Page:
beside a crooked stile.
He had a crooked cat
which caught a crooked mouse,
And they all lived together
in a little crooked house.


Crooked House is a stand-alone novel. I.e. it does not feature any of Christie's established sleuths (Marple, Poirot, Tommy & Tuppence, etc.).

The story tells of a young couple, Charles and Sophia, who decide to postpone any decisions on getting married until after the war. Once the time has come the engagement is again interrupted by a death in Sophia's family.

From then on, trust is put to the test and motives are questioned. Everyone is a suspect and it is left to the couple to discover whom they can believe, or if they can at all.

What is interesting with this story is the finding out who the murderer is almost takes a backseat to getting to know the characters of Sophia's relatives. What an interesting bunch of eccentrics! They are all suffering from a past dominated by the misanthropic grandfather who claimed to have killed two people in his youth.

It's a marvellously dark story and it is easy to see why it was one of Dame Agatha's favourite mysteries. ( )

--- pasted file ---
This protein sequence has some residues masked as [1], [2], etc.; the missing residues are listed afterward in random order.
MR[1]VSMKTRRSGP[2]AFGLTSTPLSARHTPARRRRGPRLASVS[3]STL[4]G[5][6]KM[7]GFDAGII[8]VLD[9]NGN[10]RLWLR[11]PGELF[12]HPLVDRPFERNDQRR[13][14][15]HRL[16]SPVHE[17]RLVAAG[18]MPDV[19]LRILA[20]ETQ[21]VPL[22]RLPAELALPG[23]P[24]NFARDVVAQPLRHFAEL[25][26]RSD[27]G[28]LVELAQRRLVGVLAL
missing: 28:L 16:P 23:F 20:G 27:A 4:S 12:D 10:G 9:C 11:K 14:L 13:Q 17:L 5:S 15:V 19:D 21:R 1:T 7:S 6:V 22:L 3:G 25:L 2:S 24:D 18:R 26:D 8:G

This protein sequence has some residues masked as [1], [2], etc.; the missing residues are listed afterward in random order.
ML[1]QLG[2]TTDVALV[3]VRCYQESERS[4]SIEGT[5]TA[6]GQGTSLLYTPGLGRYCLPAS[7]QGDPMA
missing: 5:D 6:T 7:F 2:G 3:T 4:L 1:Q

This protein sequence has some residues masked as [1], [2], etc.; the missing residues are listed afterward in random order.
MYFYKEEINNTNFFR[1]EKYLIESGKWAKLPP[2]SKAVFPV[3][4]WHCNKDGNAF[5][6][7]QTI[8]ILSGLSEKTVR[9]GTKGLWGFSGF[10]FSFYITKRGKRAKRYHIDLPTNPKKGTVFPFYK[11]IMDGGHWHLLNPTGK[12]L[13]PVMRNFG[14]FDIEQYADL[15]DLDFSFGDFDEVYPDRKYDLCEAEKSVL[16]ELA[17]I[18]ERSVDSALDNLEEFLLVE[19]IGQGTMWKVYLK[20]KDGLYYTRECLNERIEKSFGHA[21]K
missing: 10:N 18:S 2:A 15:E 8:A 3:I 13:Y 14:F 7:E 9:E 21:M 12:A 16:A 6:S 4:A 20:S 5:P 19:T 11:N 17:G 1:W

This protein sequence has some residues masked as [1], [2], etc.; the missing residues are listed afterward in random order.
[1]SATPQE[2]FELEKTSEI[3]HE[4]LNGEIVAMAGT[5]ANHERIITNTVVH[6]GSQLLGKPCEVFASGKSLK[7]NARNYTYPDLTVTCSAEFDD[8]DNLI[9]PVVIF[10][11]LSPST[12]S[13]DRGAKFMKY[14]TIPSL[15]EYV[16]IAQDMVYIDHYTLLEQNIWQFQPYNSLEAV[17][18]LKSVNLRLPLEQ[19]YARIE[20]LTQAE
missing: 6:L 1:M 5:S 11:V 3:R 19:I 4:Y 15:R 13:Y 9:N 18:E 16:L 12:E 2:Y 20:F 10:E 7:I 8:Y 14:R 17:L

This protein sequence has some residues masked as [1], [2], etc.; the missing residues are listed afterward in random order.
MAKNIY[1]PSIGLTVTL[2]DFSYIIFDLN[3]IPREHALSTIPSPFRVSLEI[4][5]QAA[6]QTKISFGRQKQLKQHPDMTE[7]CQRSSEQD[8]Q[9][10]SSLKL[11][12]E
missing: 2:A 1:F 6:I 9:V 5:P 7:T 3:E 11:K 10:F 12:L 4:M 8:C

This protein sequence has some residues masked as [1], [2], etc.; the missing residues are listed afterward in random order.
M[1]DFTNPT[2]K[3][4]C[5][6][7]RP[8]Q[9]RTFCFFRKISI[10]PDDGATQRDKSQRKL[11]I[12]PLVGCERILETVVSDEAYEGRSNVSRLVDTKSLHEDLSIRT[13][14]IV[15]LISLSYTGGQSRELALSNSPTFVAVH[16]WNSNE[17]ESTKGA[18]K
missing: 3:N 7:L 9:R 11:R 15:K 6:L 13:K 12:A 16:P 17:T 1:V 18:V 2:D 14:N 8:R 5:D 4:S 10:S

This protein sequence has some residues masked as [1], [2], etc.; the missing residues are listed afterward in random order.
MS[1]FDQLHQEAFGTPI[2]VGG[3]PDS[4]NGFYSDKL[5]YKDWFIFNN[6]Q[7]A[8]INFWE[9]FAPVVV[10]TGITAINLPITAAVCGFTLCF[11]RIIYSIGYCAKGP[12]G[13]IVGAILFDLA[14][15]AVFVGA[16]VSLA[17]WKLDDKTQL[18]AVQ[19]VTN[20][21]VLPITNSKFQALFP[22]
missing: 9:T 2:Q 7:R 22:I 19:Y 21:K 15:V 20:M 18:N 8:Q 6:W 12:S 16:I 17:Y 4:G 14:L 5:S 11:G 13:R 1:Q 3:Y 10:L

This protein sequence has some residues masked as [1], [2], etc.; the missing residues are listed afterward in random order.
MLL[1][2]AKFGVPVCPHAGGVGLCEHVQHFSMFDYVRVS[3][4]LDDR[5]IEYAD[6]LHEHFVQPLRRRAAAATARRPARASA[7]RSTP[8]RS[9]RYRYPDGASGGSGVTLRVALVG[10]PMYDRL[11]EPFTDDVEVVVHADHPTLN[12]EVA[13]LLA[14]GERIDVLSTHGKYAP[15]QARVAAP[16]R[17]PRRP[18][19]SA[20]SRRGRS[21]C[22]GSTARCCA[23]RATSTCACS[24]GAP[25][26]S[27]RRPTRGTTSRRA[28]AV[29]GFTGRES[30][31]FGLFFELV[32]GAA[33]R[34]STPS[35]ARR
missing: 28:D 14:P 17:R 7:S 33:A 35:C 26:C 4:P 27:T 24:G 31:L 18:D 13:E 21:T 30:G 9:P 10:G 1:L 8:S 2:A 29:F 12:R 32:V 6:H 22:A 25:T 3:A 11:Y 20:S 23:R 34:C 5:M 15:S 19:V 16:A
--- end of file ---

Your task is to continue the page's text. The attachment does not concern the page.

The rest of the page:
BrokenTune | Aug 21, 2016 |
In Crooked House there are ten suspects and three investigators. The main surrounding plot, I suspect, concerns the young Charles Hayward's love with Sophia, one of the relatives of the deceased. His father is the assistant commissioner of Scotland Yard and prime detective on the case. Because of this 'love', Charles feels compelled to get to the bottom of things when the unfortunate death occurs, in part to uncover the truth, but also to be able to ask for Sophie's hand in marriage.

You would think they are the main characters, but not really, as the story jumps around smoothly to everyone. Charles love for Sophia is a bit unrealistic but this seemed to be the way of novels back in the day (and who knows, maybe real life). I can't say I felt any budding compassion for the young couple's romantic future, even if I did like them enough individually.

The plot of suspects is a heady, complex one. All reside in the house and have opportunity, but motives are not as easily clear. Ready for a headache?